With increasing pressure to upgrade plants to meet these new standards, to expand plants to meet increasing demand, and with the technology in place to readily convert existing plants to a technology better able to provide protection against waterborne disease, the conditions were perfect for this explosive growth to occur. What resulted was a sweeping change in the industry, and membrane filtration rapidly became an extremely attractive alternative for Canadian water purveyors strongly motivated to avoid a repeat of the events of Walkerton in their community.
In the wake of these changes, some of the largest membrane filtration systems in the world are already in operation, or are under design and construction in Canada. Although membrane systems by a number of membrane vendors are in operation across the country, GE / Zenon have been able to capture the majority of the larger water treatment upgrade/expansion Projects, partially by virtue of their strategic location. Such projects include:
- A 260 ML/d immersed membrane filtration retrofit recently completed at the Region of Peel’s Lakeview Water Treatment Plant, raising total plant capacity to 820 ML/d. As soon as this expansion was complete, the Region embarked upon a second, identical expansion, which will take total capacity to 1,080 ML/d. At the time of writing, this would make the Lakeview plant the largest membrane filtration system in the world;
- The Region of Peel is also in design of a 380 ML/d expansion to the existing Lorne Park Water Treatment Plant, to raise total plant capacity to 500 ML/d, by converting some of the existing granular media filters using GE/Zenon ZW-1000 immersed membrane modules;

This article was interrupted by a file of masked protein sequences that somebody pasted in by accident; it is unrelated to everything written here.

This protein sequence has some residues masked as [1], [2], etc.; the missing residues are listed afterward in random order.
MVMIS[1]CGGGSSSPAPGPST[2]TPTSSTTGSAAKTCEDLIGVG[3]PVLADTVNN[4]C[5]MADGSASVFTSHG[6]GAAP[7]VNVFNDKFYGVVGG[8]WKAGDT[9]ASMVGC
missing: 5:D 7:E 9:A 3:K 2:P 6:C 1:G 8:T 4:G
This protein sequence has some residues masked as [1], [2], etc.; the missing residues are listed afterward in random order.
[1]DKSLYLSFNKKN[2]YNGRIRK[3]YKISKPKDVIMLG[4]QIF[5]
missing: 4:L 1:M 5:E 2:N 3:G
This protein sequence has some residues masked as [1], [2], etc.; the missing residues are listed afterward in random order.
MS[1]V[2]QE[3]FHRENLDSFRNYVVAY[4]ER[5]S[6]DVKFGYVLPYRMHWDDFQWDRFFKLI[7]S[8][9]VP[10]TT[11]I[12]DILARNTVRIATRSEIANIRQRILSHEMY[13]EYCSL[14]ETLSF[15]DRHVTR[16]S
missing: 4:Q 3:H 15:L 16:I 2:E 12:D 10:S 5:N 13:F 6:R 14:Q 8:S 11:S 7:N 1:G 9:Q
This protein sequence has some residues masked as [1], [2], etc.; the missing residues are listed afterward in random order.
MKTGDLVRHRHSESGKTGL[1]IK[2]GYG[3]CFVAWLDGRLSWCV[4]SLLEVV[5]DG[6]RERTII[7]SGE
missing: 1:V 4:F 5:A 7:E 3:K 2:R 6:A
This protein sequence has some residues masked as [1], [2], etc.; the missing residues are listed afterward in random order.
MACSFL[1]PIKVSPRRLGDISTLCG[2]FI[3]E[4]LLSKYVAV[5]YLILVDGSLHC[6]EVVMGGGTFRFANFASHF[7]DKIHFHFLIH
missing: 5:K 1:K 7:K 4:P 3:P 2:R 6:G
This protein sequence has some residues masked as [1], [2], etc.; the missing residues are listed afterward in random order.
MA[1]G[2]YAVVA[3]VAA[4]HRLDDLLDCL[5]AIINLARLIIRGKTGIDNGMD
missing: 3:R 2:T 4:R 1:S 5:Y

- The City of Kamloops, British Columbia, constructed a new 160 ML/d water treatment plant using GE/Zenon ZeeWeed ZW-500 immersed membrane modules to treat the flashy Thompson River. The ZW-500 membrane is one of the earlier versions of the ZeeWeed membrane, with low membrane packing density, and therefore better suited to more turbid sources;
- The Region of Halton, Ontario, decided to build the new 55 ML/d Burloak water treatment plant, incorporating ZeeWeed ZW-1000 modules to treat Lake Ontario water for distribution to the communities of Oakville and Burlington, west of Toronto;
The remainder of this article focuses upon the new 115 ML/d City of Thunder Bay Bare Point Water Treatment Plant, designed by Earth Tech Canada, as a typical examples of a large Canadian membrane filtration project.
Thunder Bay Project
The City of Thunder Bay historically has been served by two water sources:
- The Loch Lomond supply, serving the southern areas of the City, and drawing from Loch Lomond, an upland, low turbidity, but highly colored source.
- Lake Superior, a very high quality source, low in turbidity and organics;
Membrane modules are loaded into one of the five trains at the Bare Point Water Treatment Plant.